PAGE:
Verbal narrative may elect not to present some visual aspect, say, a character’s clothes. It remains totally unbestimmt about them, or describes them in a general way: “He was dressed in street clothes.” The cinema, however, cannot avoid a rather precise representation of visual detail. It cannot “say” simply, “A man came into a room.” He must be dressed in a certain way. In other words clothing, unbestimmt in verbal narrative, must be bestimmt in a film.

(Chatman 1978: 30)

In Mouse or Rat? Eco discusses how a film necessarily entails, among other things, a “showing” of “things left unsaid” (see also Eco 2000b and Eco 2001b), that is the rendering explicit of something that the literary text may just allude to by way of implication or partial reticence. As an example he cites an episode in Chapter 10 of The Betrothed by Alessandro Manzoni, in which the author relates the story of the Nun of Monza. At a certain point Manzoni becomes reticent, and how the nun falls into perdition at the start of her relationship with Egidio is left up to the reader to imagine. The narrative itself remains suspended, resorting as it does to the celebrated formula: “The poor wretch answered” (Eco 2001b: 121). It is the reader’s task to cooperate with the text, comments Eco, to make that reticence talk, to formulate conjectures and to draw due (or undue) inferences.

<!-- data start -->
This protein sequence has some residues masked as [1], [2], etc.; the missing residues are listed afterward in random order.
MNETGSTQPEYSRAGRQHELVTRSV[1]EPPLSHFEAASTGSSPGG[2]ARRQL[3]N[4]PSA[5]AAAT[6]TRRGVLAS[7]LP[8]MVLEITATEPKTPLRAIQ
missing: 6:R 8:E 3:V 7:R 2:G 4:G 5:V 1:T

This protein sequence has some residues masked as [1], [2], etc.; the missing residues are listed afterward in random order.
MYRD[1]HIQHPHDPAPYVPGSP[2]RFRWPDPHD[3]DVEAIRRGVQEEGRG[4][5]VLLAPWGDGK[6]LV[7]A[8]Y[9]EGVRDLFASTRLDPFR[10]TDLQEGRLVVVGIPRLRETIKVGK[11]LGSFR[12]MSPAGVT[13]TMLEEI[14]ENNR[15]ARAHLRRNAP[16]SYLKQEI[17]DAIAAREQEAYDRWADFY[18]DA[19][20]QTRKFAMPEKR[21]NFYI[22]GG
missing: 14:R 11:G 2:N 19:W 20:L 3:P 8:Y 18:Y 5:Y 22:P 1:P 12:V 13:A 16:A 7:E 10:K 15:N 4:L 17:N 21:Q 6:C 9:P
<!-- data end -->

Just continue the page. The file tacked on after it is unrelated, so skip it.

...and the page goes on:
If this is permitted, or rather is strategically constructed by the writing, what happens in a film or television version? According to Eco, “that ‘answer’ must manifest itself through some actions, whether they are suggested by a gesture, a smile, a gleam in the eye, a tremor – if not more” (Eco 2001b: 122). The director and screenwriter must make choices, decide what to show and how to show it, opening up what is implicit in the written text into something materially different. Every manifestation of a film “based on” something else, from the faces of the actors to their clothes, the lighting of the scene to the framing of the shot, will therefore be a matter of gambles and decisions, that is, a set of interpretations at all levels with respect to the meaning of the literary text.